Sunday, November 7, 2010

Serenity: The Shepherd's Tale

Written by Joss Whedon and Zack Whedon
Art by Chris Samnee

I'm torn in my reactions to this book, which is an original graphic novel focused on Shepherd Book, the character played on Firefly and in Serenity by Ron Glass.  First, to establish some credentials in this review, I loved Firefly when it was on the air, and have worked my way through the boxed set of dvds a few times.  I liked the Serenity film, but not as much, partly for the way it shuffled off characters like Book in favour of some new folk (Mr. Universe?  That still feels like a bad idea).

Now, I've found the Dark Horse comics to be pretty hit or miss as well.  They're fun while being read, but I felt like they never really contributed much to the mythos.  That's why I was excited about this book - the chance to learn about Book's history, and to find out all of the secrets he'd been keeping.

Book was one of the more compelling characters on the TV show.  He started off being simply what he claimed to be, a Shepherd (think future monk) who is just traveling the 'Verse for a while.  Then the hints started coming - he knew a lot about weapons and ships, and he seemed to be known to the Alliance.

While, this book does fill in all the blanks in his story, and it does it in a very cool backwards narrative structure, so with each new scene, we see a progressively younger Book.  My problem is that the story was over too quickly.  The scene where Book receives his vocation is nicely handled, but I would imagine that a man with his past would have a great deal of trouble adjusting to the life of a holy man, and that is glossed over.  Likewise, there are other things (it's hard to talk about this comic without spoilers) that needed more space to breathe and grow.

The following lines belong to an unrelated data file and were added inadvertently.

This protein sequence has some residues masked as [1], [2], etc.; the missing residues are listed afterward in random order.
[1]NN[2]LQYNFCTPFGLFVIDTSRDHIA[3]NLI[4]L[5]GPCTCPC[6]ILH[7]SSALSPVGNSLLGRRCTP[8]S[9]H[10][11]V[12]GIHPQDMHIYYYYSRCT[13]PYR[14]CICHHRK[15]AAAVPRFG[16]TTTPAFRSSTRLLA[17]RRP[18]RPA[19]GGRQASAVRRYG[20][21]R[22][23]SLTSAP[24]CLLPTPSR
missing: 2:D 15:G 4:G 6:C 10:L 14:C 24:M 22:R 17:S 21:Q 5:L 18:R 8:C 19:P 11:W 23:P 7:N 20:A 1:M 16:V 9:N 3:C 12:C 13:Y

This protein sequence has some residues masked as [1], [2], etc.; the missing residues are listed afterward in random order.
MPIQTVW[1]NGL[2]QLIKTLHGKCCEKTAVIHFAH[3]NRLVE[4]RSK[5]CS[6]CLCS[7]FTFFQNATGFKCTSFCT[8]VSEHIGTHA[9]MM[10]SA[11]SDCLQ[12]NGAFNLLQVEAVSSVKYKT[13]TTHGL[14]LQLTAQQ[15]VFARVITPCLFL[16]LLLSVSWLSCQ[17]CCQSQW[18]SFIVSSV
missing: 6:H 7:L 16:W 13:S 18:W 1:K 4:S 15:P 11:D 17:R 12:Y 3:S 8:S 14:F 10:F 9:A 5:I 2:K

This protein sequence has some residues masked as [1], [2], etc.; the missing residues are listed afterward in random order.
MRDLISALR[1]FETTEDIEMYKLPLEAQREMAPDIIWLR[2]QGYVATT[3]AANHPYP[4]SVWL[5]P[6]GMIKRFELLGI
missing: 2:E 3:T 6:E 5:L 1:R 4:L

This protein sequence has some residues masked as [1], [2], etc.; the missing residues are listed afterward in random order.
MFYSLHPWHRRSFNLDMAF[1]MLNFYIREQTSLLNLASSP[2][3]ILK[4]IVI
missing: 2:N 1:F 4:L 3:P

I think my largest complaint about this story is that I would have much preferred to see how Book's companions on Serenity would have felt about his past.  It's an incredible story, but without reflecting it through the eyes of the other characters we grew to love on this show, it stays somewhat hollow.

The Whedon's write the book well, although I would have been happier to see some more of the peculiar Whedon-esque speech patterns developed for the show.  Chris Samnee's art is incredible, but that's not really a surprise.  I'm glad that Dark Horse decided to use an artist like him for a book like this - often licensed properties suffer, artistically speaking.

So, in the end, I did enjoy this book, but I think my biggest problem with it is that it only started to scratch my itch for more Firefly-related material (which should not be interpreted as a request for someone to open the floodgates).

1 comment:

Eilonvi said...

I totally agree. I enjoy reading Dark Horse's comics related to firefly and Buffy (though the previous two volumes of the Firefly comics were seriously lacking), but they can never compare to the excellent TV shows they emerged from.

I also agree that the Serenity Movie wasn't anywhere as good as the series - it just wasn't as layered and actually rather superficial - it wrapped all the open questions too quickly.

Great Review :)